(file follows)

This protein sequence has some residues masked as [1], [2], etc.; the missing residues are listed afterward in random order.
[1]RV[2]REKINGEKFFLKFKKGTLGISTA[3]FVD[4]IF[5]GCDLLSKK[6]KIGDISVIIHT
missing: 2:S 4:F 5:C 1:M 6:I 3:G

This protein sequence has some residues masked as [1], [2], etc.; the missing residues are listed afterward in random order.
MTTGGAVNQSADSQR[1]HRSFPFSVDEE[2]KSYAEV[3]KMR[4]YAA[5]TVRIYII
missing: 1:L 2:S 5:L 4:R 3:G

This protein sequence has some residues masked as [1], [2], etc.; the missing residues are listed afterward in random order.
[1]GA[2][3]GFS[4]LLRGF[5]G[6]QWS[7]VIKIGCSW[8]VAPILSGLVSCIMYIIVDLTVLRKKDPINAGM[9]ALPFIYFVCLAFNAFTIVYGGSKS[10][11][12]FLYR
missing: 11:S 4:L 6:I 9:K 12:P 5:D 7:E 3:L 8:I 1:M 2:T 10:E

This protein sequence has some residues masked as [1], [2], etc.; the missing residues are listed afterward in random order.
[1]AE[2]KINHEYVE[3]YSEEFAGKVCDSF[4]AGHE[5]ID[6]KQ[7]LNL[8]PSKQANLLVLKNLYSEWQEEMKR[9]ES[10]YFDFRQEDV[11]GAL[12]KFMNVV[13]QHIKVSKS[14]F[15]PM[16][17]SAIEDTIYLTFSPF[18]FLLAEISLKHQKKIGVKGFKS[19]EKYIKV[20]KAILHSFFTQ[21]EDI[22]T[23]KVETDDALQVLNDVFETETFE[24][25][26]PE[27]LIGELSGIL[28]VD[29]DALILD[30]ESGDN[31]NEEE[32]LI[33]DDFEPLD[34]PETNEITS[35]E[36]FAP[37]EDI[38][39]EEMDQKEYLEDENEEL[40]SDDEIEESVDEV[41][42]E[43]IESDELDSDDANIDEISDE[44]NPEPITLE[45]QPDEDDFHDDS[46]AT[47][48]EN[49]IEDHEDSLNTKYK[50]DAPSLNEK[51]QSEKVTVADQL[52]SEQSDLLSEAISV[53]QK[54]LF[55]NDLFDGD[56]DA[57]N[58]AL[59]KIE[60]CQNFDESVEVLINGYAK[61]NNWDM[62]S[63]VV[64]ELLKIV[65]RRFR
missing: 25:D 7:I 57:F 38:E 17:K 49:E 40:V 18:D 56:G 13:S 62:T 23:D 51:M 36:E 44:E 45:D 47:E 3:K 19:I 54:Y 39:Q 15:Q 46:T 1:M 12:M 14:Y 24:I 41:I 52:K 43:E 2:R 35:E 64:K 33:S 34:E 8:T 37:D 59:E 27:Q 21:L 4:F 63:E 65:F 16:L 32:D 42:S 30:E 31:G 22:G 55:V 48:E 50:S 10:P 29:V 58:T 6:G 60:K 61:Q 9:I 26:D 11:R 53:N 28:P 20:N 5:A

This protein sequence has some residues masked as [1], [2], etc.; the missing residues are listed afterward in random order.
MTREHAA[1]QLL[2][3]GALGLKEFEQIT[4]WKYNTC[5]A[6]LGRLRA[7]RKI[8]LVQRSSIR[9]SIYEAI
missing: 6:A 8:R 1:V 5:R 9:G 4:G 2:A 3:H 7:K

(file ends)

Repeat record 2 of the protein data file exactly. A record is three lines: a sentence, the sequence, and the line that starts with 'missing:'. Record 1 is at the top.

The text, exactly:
This protein sequence has some residues masked as [1], [2], etc.; the missing residues are listed afterward in random order.
MTTGGAVNQSADSQR[1]HRSFPFSVDEE[2]KSYAEV[3]KMR[4]YAA[5]TVRIYII
missing: 1:L 2:S 5:L 4:R 3:G